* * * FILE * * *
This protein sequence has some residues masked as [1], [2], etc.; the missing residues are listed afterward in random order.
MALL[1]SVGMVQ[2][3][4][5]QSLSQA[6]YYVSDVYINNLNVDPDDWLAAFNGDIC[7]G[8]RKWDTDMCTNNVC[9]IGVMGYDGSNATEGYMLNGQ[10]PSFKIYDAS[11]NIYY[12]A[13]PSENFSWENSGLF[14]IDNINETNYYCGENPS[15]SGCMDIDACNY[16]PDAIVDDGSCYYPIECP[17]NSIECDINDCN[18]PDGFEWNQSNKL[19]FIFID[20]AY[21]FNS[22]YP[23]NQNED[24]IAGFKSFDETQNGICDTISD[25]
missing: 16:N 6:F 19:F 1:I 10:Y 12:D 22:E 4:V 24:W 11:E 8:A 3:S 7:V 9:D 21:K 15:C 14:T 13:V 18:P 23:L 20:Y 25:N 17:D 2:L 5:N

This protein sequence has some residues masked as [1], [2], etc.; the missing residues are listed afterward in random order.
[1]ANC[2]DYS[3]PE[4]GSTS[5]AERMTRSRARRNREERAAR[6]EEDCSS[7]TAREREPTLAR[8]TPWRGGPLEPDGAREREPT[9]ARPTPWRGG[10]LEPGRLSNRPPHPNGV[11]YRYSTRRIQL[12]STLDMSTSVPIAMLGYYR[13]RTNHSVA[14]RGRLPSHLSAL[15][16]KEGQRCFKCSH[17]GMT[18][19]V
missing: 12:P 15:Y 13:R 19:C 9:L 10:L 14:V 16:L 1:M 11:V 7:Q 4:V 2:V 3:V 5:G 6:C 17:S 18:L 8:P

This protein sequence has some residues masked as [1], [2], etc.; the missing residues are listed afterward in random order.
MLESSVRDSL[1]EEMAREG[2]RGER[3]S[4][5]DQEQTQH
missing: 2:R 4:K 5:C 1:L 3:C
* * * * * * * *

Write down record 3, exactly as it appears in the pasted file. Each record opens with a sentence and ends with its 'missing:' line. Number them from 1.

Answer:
This protein sequence has some residues masked as [1], [2], etc.; the missing residues are listed afterward in random order.
MLESSVRDSL[1]EEMAREG[2]RGER[3]S[4][5]DQEQTQH
missing: 2:R 4:K 5:C 1:L 3:C